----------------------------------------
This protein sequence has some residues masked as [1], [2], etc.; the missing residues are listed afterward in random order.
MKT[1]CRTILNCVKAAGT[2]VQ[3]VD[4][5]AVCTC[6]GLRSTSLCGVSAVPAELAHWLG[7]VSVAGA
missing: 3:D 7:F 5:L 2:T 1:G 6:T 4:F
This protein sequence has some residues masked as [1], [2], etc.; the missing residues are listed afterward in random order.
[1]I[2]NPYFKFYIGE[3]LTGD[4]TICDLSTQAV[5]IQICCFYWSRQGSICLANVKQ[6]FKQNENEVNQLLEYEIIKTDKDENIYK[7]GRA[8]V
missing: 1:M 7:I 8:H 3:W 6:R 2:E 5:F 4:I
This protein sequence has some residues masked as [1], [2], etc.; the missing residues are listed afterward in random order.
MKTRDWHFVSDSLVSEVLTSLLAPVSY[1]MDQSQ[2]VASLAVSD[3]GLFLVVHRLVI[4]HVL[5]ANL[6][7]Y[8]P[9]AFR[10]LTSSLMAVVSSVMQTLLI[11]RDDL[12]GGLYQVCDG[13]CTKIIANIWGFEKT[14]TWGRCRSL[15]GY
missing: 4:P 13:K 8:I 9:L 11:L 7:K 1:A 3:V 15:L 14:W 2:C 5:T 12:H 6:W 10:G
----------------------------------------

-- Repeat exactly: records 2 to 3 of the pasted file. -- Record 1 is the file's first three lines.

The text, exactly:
This protein sequence has some residues masked as [1], [2], etc.; the missing residues are listed afterward in random order.
[1]I[2]NPYFKFYIGE[3]LTGD[4]TICDLSTQAV[5]IQICCFYWSRQGSICLANVKQ[6]FKQNENEVNQLLEYEIIKTDKDENIYK[7]GRA[8]V
missing: 1:M 7:I 8:H 3:W 6:R 2:E 5:F 4:I
This protein sequence has some residues masked as [1], [2], etc.; the missing residues are listed afterward in random order.
MKTRDWHFVSDSLVSEVLTSLLAPVSY[1]MDQSQ[2]VASLAVSD[3]GLFLVVHRLVI[4]HVL[5]ANL[6][7]Y[8]P[9]AFR[10]LTSSLMAVVSSVMQTLLI[11]RDDL[12]GGLYQVCDG[13]CTKIIANIWGFEKT[14]TWGRCRSL[15]GY
missing: 4:P 13:K 8:I 9:L 11:L 7:K 1:A 3:V 15:L 14:W 2:C 5:T 12:H 6:W 10:G